[Of the five provinces, from the walled city, etc., לַחֲמֵ֣שֶׁת הַסְּרָנִ֔ים מֵעִ֣יר וגו״] To the five satraps, from the city,[5] etc. (Montanus). Of the five satraps, from the city, etc. (Septuagint). To the five tyrants, etc. (Jonathan). Of the five tyrants of the cities, etc. (Syriac). Even according to the number of the five princes of the principal cities, etc. (Arabic); according to those satrapies (Junius and Tremellius). That is, according to the five satraps, as much of the cities, etc. (Tigurinus). Of the cities of the Philistines; that is, of the five prefectures, which are maintained by the city, etc. (Castalio). Of the cities…pertaining to the five satraps (Vatablus, English). That is, according to the five princes, and from the city, etc. (Munster). For the five satraps, and from the city, etc. (Pagnine).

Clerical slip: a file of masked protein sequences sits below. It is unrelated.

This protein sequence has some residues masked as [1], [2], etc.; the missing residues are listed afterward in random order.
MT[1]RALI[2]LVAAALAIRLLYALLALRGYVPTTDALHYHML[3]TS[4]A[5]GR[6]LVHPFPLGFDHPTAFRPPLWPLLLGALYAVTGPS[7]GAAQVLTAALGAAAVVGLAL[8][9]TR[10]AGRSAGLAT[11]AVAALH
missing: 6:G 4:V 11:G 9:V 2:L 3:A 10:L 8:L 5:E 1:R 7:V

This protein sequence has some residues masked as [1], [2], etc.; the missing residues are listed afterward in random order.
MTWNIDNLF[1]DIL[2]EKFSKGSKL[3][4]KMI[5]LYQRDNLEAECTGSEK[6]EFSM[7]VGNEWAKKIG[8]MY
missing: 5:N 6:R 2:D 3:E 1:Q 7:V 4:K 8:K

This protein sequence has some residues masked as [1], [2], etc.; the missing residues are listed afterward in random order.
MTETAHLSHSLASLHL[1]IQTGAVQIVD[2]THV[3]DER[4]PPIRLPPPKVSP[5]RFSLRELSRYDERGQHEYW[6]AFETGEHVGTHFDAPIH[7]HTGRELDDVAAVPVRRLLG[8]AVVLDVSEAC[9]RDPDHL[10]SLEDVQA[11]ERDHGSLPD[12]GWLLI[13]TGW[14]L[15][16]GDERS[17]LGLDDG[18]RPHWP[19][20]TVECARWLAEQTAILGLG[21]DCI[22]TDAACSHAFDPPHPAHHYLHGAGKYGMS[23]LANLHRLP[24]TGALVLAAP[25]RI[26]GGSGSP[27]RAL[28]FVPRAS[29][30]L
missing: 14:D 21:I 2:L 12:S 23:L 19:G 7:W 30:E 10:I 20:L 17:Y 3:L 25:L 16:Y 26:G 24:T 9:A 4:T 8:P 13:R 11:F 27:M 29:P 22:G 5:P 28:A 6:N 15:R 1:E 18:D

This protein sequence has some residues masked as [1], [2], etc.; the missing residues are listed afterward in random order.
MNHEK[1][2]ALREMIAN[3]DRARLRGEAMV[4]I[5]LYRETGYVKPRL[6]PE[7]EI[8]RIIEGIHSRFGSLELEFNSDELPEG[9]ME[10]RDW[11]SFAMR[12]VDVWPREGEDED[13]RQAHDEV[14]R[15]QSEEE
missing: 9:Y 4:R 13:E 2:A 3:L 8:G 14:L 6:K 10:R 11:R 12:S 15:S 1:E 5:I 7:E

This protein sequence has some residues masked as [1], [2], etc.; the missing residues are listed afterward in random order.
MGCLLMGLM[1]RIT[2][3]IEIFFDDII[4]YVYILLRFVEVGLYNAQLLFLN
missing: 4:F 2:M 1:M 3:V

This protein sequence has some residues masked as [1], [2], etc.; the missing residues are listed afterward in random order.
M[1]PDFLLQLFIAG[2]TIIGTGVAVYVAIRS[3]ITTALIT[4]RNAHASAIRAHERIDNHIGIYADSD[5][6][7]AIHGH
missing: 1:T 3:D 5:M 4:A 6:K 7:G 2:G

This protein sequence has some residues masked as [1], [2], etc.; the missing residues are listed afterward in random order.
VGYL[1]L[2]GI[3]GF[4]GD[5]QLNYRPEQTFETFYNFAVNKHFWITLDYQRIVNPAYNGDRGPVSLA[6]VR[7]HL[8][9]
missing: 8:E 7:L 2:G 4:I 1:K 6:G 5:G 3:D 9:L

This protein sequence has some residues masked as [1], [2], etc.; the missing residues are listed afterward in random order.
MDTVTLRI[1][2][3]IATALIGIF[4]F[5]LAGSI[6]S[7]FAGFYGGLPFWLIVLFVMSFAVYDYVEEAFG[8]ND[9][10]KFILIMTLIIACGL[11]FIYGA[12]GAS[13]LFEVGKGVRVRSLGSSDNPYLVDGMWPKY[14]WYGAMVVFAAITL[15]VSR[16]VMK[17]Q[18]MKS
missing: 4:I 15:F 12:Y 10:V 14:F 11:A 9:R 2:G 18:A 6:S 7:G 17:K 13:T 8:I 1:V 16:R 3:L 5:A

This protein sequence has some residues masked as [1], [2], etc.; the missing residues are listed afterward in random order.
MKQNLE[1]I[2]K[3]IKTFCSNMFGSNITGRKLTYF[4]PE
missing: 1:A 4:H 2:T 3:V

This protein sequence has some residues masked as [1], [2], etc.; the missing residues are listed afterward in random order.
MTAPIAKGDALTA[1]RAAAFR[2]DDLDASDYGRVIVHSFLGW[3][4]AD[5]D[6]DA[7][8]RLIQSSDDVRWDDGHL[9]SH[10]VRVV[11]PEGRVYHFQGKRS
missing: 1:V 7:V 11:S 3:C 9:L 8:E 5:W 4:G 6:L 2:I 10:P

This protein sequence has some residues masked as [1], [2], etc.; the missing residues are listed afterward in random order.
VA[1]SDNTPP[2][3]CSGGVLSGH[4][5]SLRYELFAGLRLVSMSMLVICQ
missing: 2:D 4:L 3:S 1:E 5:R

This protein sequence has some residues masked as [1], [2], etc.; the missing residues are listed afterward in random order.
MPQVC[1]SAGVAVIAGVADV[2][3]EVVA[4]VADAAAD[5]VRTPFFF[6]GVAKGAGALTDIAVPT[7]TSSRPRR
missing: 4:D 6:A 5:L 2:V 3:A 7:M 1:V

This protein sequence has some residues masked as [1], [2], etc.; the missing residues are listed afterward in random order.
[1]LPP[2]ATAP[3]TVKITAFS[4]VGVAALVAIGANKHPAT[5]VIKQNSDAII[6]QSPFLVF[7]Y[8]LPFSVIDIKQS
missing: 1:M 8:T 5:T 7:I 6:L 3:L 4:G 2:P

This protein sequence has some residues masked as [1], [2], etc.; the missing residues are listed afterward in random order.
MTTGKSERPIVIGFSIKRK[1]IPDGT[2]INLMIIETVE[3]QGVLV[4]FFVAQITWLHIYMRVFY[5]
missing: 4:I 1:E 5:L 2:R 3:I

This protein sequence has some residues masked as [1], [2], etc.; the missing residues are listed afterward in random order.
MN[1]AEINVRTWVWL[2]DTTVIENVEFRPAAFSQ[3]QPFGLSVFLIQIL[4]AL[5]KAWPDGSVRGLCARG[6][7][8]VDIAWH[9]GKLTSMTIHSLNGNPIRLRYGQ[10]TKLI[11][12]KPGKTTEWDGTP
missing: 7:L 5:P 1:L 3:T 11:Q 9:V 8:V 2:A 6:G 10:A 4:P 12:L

[From the walled city, unto the village that was without a wall,מֵעִ֣יר מִבְצָ֔ר וְעַ֖ד כֹּ֣פֶר הַפְּרָזִ֑י[6]] From the city fortified, or of fortification, unto the village without a wall (Montanus, Piscator, Castalio). Or, unto the village of the pagan/villager (Piscator). Or of pagans/villagers (Junius); unto the village not fortified (Munster). From cities fortified, even unto cities open (Jonathan). From cities strengthened, even unto the canton of the Perizzite (Septuagint). Both of the cities fortified, and of country distrincts that were not fortified (Tigurinus, English). In the name, both of the walled cities, as of the hamlets of villagers (Junius and Tremellius). Understanding, mice were furnished (Malvenda out of Junius). It is signified that both walled cities and villages contributed something, so that the golden mice might be made (Menochius, similarly Tirinus, Sanchez, Mendoza). For, it was just that, just as the plague had spread unto all, so also the oblation might come from all (Mendoza, similarly Tirinus, Sanchez). This was given first in the name of the principal cities, or satrapies; then in the name of the other cities and villages that were subsumed under them (Malvenda). Some maintain that, besides those five mice, etc., offered for the primary cities, far more were offered, that is, according to the number of villages (thus Cajetan and Isidore in Mendoza). Men of other cities and places, hearing the counsel of the Priests, also wanted themselves to offer golden anuses and mice to the God of Israel; fearing that the oblation of the five principal cities was not going to cover them. Those also, whose habitation was in the border of the region of the Beth-shemites, and who were dwelling near the rock of weeping, took care to offer their own mouse and anus (Munster). But more correctly only five are fixed for the five satrapies, unto which the other cities and country districts were reduced (Malvenda). Only five mice were made, because only five had been ordered (Menochius).